Arizzi: Don’t lose your political voice

Erin O'Neal

This past Thursday was Sept. 11 – the two-year anniversary of one of the most horrific days in American history and a day that will surely live on in infamy in the hearts and minds of our generation.

Early in the day, my friends and I made plans to attend the memorial Mass at 5:20 p.m.; since most of us had classes and meetings until about 5:15, we assumed we’d be sitting toward the back. We didn’t realize that we would be not sitting, but standing up against the wall because of the number of students and faculty who came out to remember the attacks on our country and our people.

Later that evening there was a candlelight vigil on South campus where I again was struck by the patriotism of the student body. On any given day I would never describe myself as overly patriotic, but this Thursday I realized how proud I am to be American.

On Thursday night, as I lay in bed trying to sleep, I couldn’t help but think how many of my fellow classmates will not vote in the upcoming election and of all the students who so sincerely love their country but will choose not to take part in the most distinguishing facet of our democracy. I believe a large part of our indifference as a generation toward politics stems from the fact that our country runs so smoothly. You and I can choose not to vote, and America will still elect new political figures, the country will keep running and our lives won’t fall apart. We are incredibly lucky that we live in a place where the government seems to take care of itself. And if it works so smoothly without the input of most of the citizens, just imagine how great it would work with our input.

This isn’t a major election. In November of 2003, states all over the nation will elect new legislators and governors. Some cities (think cheesesteaks) will elect new mayors, most counties will vote on new countywide positions. These may seem small and insignificant to we intellectual college students, but these are the elections that matter most to our daily lives and the lives of our families. Just because we are in college doesn’t mean we aren’t part of society. The elections that occur at home will have a direct effect on property taxes, school budget cuts and other local laws. Seem irrelevant? If you are receiving any sort of statewide scholarship award to ease the burden on school, guess who’s writing the check to Villanova? Who do you think put the sales tax back on clothes in New York this past spring? Do you have a sibling in a state university? Who determines tuition increases in state schools? You guessed it.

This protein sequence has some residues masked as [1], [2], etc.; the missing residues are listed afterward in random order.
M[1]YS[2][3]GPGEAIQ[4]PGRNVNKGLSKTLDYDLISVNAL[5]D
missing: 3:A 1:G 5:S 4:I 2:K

You can’t escape the power of your local government; they follow you everywhere you go. As long as you’re still technically residing at your parents’ address you are affected by the decisions of the people back home.

Now, to those of you who say they don’t care either way, I don’t believe you. You don’t have to be an expert in politics to have political views; all you need is an opinion. What are your views on abortion? Do you think affirmative action is right? How do you feel about gun control? Are you supportive of the death penalty? If you answered anything other than “I don’t know” to any one of those questions, you have an opinion. You have no reason not to exercise that opinion on the national stage.

If you are a registered Democrat you will have the unique opportunity to vote in the Democratic primary this March. You get to choose, through a popular election, which nominee will be running against the incumbent in 2004. More senior citizens in this country are voting than young people, wheeling themselves to the voting booths while most young people don’t even know where the voting booths are. We are the future of America – we are the people who will be running this country someday and I believe that as this nation’s future we have a responsibility to take part in this country’s present.

I was proud to be part of our country this past Thursday, but I was even more proud last June when I voted for the first time ever in my town’s budget vote. The budget passed, and for me it was exhilarating to know that my vote was a part of that. I guess for most people voting isn’t so exhilarating, but to know that you’ve made a difference just by pressing a button is a feeling you don’t get every day.

Register to vote; you have nothing to lose. Forms are available in 108 Dougherty Hall and can be picked up until Oct. 20.